Big Bend National Park is a national park located in the U.S. state of Texas. The park covers an area of 1,252 square miles. The park was named after the area where it can be fond, which is bounded by a large bend in the Texas-Mexico border. Big Bend National Park is the largest protected area of Chihuahuan Desert topography and ecology in the United States. Is home for more than 1,200 species of plants, more than 450 species of birds, 56 species of reptiles, and 75 species of mammals. Archaeologists have discovered here artifacts estimated to be 9,000 years old.
For more than 1,000 miles, the Rio Grande forms the international boundary between Mexico and the United States. Big Bend National Park administers approximately 244 miles of this area along that boundary. This river literally cuts through the mountains and is the greenest part of Big Bend. On the river if you have a permit you can practice rafting and canoeing.
Swimming is not banned on the river but go for a swim only if you’re a professional swimmer because Rio Grande has some fast moving currents, steep drop-offs and is subject to dangerous flash flooding. You can also fish on this river. Hikers can choose to follow the river trails through Santa Elena, The Mariscal, the Hot Spring and Boquillas canyons and get a close up view of the hundreds of birds and animals that come to drink in the river. If you want transportation but prefer to stay off the river, then the river road called El Camino Del Rio is an excellent alternative. It is a paved route that follows the Grand River through the mountains and canyons.
Here the climate may be characterized as one of extremes. During spring and summer temperatures often exceed 100 °F in the lower elevations. Mostly the winters are normally mild throughout the park, but sub-freezing temperatures occasionally occur. Because of the range in altitude from approximately 1,800 feet along the river to Emory Peak in the Chisos Mountains at 7,832 feet a wide variation in available moisture and in temperature exists throughout the park. Thanks to these variations of temperatures here you will be able to admire exceptional species of plant and animal habitats. For example this is the only place in U.S where you can see the Chisos Oak.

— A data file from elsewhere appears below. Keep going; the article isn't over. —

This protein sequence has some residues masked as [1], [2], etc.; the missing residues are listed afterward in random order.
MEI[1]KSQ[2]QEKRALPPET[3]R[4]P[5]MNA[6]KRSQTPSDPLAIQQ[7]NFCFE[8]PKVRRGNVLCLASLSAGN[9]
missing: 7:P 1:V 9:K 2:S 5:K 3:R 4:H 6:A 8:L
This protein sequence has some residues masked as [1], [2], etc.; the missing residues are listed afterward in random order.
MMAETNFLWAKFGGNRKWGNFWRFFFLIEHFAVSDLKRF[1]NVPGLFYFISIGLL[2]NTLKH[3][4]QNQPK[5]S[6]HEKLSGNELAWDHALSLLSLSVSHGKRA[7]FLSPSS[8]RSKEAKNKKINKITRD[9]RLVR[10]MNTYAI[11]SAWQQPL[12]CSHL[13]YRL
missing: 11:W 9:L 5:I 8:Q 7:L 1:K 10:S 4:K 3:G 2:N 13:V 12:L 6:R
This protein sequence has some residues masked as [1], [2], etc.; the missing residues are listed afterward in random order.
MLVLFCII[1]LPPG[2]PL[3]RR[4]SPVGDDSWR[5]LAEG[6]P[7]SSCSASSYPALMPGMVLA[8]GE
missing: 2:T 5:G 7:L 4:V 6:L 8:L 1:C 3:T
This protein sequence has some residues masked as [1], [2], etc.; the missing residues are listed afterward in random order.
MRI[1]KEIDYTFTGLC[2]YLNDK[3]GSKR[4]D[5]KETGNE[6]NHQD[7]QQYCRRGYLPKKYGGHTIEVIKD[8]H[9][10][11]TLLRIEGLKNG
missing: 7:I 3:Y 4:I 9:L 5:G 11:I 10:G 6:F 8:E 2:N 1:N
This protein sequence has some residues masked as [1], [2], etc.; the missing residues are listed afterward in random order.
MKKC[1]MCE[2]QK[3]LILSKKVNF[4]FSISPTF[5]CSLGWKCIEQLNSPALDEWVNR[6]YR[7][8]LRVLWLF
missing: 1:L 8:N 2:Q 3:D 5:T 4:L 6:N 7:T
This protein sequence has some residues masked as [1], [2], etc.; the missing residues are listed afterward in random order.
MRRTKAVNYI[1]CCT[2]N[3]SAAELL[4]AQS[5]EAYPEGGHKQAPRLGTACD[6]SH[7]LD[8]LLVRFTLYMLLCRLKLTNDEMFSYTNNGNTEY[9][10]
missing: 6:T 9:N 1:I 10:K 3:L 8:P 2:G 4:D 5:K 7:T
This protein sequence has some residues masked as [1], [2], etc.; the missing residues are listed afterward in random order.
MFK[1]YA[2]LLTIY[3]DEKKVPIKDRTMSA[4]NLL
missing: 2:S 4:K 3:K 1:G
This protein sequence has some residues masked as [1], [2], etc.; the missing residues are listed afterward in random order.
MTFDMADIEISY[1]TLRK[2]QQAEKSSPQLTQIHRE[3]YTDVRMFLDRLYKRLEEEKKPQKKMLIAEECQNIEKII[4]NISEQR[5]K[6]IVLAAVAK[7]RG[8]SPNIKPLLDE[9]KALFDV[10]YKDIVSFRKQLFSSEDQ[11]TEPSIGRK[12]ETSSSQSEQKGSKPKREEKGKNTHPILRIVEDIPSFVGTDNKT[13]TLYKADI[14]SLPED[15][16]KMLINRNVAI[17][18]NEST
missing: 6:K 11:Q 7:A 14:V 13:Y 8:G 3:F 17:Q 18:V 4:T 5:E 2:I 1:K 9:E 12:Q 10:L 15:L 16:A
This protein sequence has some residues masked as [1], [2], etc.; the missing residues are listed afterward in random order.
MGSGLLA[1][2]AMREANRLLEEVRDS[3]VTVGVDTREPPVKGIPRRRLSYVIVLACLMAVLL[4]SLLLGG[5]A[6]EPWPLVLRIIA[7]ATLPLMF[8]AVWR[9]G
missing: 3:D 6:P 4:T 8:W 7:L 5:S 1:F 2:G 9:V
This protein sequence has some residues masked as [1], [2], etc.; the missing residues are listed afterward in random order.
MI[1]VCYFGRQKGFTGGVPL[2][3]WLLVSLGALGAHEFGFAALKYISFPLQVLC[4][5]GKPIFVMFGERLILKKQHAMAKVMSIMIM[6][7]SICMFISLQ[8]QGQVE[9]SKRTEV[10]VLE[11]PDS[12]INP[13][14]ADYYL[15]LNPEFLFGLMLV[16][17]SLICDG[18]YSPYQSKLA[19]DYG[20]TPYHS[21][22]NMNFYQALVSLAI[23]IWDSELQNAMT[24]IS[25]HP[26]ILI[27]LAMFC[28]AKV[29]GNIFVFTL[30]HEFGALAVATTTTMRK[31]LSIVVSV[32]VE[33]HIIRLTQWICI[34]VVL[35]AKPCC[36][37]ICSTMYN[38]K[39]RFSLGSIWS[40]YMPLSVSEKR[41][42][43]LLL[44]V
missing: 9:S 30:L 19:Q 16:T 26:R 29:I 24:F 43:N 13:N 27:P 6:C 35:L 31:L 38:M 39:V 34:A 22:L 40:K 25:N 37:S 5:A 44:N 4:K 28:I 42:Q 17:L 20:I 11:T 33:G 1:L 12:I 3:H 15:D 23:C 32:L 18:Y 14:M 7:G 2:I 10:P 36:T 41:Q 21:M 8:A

Before 1535 several Indian groups were recorded as inhabiting the Big Bend. The Chisos Indians were a loosely organized group of nomadic hunters and gatherers who probably practiced limited agriculture on a seasonal basis. Big Bend National Park is one of the least visited national parks in the United States. In recent years only 300,000-350,000 visitors have entered the park annually. The main attractions here is are hiking and backpacking trails. Other destinations to visit here include Santa Elena Canyon, Grapevine Hills, and the Mule Ears which are two imposing rock towers in the middle of the desert. Here you can benefit for the services of professional backpacking guide that provide trips in the park.
There are five paved roads in Big Bend. Persimmon Gap to Panther Junction is a 28-mile road from the north entrance of the park to park headquarters at Panther Junction.
Panther Junction to Rio Grande Village is a 21-mile road that descends 2,000 feet from the park headquarters at Panther Junction to the Rio Grande River.
Maverick Entrance Station to Panther Junction is a 23-mile route from the western entrance of the park to the park headquarters.
Chisos Basin Road is 6 miles long that climbs to 5,679 feet above sea level at Panther Pass before descending into the Chisos Basin.
Ross Maxwell Scenic Drive is a 30 miles road that leads to the Castolon Historic District and Santa Elena Canyon.
The Chisos Mountains from the middle of the Rio Grande River were formed by volcanic movement during the Great Ice Age. This land had become an island of fertile soil surrounded by the arid lowlands. The Chisos Mountains are the center of the recreational activity of the park. Here, you can do rock climbing up the volcanic peaks, hike and also you can ride horseback or just take one of the five paved roads.
I could say that the best time to visit the Big Bend National Park is in winter, when the rest of the country is locked in snow; here the desert has a comfortable temperature of 27 ºC. Hikers and mountain bikers are always warned to take more water than what they think they need because of the dry climate that makes dehydration the most serious danger here especially during summer when temperature can exceed 100ºF.
Big Bend National Park has five visitor’s center that are sprinkled throughout the park with restroom facilities, maps, water and phones. At the Basin, Castolon, Panther Junction and Rio Grande Village areas you can find small grocery store and gas stations where you can enjoy cold drink and some camping supplies.